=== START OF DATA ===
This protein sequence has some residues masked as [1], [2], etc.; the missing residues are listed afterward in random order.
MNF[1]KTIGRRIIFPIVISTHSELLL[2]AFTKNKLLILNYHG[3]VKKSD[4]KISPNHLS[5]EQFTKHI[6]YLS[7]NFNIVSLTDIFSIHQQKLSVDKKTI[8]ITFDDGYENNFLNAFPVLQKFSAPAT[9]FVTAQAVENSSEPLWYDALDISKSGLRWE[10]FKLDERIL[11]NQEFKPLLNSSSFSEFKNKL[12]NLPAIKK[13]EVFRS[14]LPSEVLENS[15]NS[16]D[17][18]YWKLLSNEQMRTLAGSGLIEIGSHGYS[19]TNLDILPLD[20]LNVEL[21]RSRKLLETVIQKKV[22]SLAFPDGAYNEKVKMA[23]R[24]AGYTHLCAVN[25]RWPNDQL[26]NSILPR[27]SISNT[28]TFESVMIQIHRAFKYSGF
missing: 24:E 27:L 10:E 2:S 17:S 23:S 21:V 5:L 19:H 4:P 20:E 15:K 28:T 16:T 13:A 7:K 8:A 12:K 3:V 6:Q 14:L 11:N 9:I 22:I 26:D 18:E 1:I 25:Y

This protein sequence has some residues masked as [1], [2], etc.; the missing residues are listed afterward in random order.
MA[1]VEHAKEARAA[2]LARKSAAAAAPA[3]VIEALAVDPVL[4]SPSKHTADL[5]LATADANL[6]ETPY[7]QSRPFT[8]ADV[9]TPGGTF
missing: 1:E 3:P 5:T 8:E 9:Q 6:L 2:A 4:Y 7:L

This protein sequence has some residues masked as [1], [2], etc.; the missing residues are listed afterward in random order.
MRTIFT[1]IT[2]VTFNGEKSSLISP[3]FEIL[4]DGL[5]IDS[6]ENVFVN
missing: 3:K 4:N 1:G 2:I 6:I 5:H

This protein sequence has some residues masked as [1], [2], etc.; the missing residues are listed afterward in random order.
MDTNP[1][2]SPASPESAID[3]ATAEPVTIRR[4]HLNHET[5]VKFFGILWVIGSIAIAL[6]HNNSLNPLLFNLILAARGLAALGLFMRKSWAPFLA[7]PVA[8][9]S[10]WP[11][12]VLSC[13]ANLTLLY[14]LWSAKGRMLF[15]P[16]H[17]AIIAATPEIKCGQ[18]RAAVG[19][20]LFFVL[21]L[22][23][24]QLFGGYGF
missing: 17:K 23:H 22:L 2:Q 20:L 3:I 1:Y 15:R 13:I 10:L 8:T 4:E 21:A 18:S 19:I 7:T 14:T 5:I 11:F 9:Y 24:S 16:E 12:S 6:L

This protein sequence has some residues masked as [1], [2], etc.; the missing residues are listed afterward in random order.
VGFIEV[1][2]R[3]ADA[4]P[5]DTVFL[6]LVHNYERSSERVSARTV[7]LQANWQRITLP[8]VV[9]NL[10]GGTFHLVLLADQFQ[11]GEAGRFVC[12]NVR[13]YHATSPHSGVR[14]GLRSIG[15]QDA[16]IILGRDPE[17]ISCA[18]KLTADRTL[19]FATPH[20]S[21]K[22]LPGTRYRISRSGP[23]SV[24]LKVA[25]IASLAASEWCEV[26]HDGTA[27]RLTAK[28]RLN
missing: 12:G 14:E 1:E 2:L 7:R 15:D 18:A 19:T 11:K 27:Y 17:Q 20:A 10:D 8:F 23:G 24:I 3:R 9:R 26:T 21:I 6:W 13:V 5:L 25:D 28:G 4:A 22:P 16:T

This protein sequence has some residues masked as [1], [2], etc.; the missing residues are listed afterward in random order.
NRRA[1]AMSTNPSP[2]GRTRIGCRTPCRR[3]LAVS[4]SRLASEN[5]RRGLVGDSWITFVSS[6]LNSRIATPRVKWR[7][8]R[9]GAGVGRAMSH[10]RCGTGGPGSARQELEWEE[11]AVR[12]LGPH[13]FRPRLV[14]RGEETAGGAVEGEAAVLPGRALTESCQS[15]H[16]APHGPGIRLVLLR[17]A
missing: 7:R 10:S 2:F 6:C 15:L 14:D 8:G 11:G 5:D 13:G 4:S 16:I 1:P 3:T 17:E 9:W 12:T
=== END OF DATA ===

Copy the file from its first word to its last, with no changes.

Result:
This protein sequence has some residues masked as [1], [2], etc.; the missing residues are listed afterward in random order.
MNF[1]KTIGRRIIFPIVISTHSELLL[2]AFTKNKLLILNYHG[3]VKKSD[4]KISPNHLS[5]EQFTKHI[6]YLS[7]NFNIVSLTDIFSIHQQKLSVDKKTI[8]ITFDDGYENNFLNAFPVLQKFSAPAT[9]FVTAQAVENSSEPLWYDALDISKSGLRWE[10]FKLDERIL[11]NQEFKPLLNSSSFSEFKNKL[12]NLPAIKK[13]EVFRS[14]LPSEVLENS[15]NS[16]D[17][18]YWKLLSNEQMRTLAGSGLIEIGSHGYS[19]TNLDILPLD[20]LNVEL[21]RSRKLLETVIQKKV[22]SLAFPDGAYNEKVKMA[23]R[24]AGYTHLCAVN[25]RWPNDQL[26]NSILPR[27]SISNT[28]TFESVMIQIHRAFKYSGF
missing: 24:E 27:L 10:E 2:S 17:S 23:S 21:V 5:L 19:H 4:P 20:E 15:K 28:T 16:T 13:A 7:K 8:A 12:K 3:V 6:Q 14:L 11:N 9:I 22:I 26:D 18:E 1:I 25:Y

This protein sequence has some residues masked as [1], [2], etc.; the missing residues are listed afterward in random order.
MA[1]VEHAKEARAA[2]LARKSAAAAAPA[3]VIEALAVDPVL[4]SPSKHTADL[5]LATADANL[6]ETPY[7]QSRPFT[8]ADV[9]TPGGTF
missing: 1:E 3:P 5:T 8:E 9:Q 6:L 2:A 4:Y 7:L

This protein sequence has some residues masked as [1], [2], etc.; the missing residues are listed afterward in random order.
MRTIFT[1]IT[2]VTFNGEKSSLISP[3]FEIL[4]DGL[5]IDS[6]ENVFVN
missing: 3:K 4:N 1:G 2:I 6:I 5:H

This protein sequence has some residues masked as [1], [2], etc.; the missing residues are listed afterward in random order.
MDTNP[1][2]SPASPESAID[3]ATAEPVTIRR[4]HLNHET[5]VKFFGILWVIGSIAIAL[6]HNNSLNPLLFNLILAARGLAALGLFMRKSWAPFLA[7]PVA[8][9]S[10]WP[11][12]VLSC[13]ANLTLLY[14]LWSAKGRMLF[15]P[16]H[17]AIIAATPEIKCGQ[18]RAAVG[19][20]LFFVL[21]L[22][23][24]QLFGGYGF
missing: 17:K 23:H 22:L 2:Q 20:L 3:I 1:Y 15:R 13:I 10:L 8:T 4:E 21:A 18:S 19:I 7:T 14:T 5:I 11:F 9:Y 24:S 16:E 12:S 6:L

This protein sequence has some residues masked as [1], [2], etc.; the missing residues are listed afterward in random order.
VGFIEV[1][2]R[3]ADA[4]P[5]DTVFL[6]LVHNYERSSERVSARTV[7]LQANWQRITLP[8]VV[9]NL[10]GGTFHLVLLADQFQ[11]GEAGRFVC[12]NVR[13]YHATSPHSGVR[14]GLRSIG[15]QDA[16]IILGRDPE[17]ISCA[18]KLTADRTL[19]FATPH[20]S[21]K[22]LPGTRYRISRSGP[23]SV[24]LKVA[25]IASLAASEWCEV[26]HDGTA[27]RLTAK[28]RLN
missing: 12:G 14:E 1:E 2:L 7:R 15:D 18:A 19:T 11:K 27:Y 17:Q 20:A 10:D 8:F 23:G 24:I 3:R 9:R 26:T 21:I 6:W 13:V 5:L 25:D 28:G 4:A 22:P 16:T

This protein sequence has some residues masked as [1], [2], etc.; the missing residues are listed afterward in random order.
NRRA[1]AMSTNPSP[2]GRTRIGCRTPCRR[3]LAVS[4]SRLASEN[5]RRGLVGDSWITFVSS[6]LNSRIATPRVKWR[7][8]R[9]GAGVGRAMSH[10]RCGTGGPGSARQELEWEE[11]AVR[12]LGPH[13]FRPRLV[14]RGEETAGGAVEGEAAVLPGRALTESCQS[15]H[16]APHGPGIRLVLLR[17]A
missing: 7:R 10:S 2:F 6:C 15:L 14:D 8:G 11:G 5:D 13:G 4:S 16:I 1:P 3:T 17:E 9:W 12:T